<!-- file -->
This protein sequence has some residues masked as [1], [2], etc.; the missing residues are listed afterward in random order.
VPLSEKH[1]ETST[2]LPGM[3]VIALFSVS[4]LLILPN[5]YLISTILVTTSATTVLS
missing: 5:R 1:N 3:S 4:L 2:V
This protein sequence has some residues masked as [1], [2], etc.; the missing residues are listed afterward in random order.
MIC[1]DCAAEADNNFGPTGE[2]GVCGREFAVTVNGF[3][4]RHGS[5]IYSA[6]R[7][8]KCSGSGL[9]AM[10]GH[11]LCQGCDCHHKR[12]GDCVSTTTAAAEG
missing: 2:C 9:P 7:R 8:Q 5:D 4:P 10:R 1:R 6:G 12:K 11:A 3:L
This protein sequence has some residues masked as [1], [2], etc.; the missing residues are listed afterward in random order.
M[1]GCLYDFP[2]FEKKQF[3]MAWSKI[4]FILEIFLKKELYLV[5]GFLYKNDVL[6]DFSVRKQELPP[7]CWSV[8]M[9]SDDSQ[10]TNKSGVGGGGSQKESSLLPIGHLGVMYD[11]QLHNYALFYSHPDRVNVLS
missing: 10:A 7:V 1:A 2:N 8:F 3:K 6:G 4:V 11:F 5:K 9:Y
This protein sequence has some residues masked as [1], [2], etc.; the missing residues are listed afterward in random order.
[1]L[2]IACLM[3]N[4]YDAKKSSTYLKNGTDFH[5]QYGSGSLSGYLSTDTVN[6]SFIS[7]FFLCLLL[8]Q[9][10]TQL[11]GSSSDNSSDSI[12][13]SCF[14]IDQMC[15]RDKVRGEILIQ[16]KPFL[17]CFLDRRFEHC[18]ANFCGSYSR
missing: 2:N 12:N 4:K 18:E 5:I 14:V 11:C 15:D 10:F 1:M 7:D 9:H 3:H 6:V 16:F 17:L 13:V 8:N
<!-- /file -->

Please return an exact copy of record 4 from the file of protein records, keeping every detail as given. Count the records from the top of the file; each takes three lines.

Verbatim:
This protein sequence has some residues masked as [1], [2], etc.; the missing residues are listed afterward in random order.
[1]L[2]IACLM[3]N[4]YDAKKSSTYLKNGTDFH[5]QYGSGSLSGYLSTDTVN[6]SFIS[7]FFLCLLL[8]Q[9][10]TQL[11]GSSSDNSSDSI[12][13]SCF[14]IDQMC[15]RDKVRGEILIQ[16]KPFL[17]CFLDRRFEHC[18]ANFCGSYSR
missing: 2:N 12:N 4:K 18:E 5:I 14:V 11:C 15:D 10:F 1:M 7:D 9:H 3:H 6:V 16:F 17:L 13:V 8:N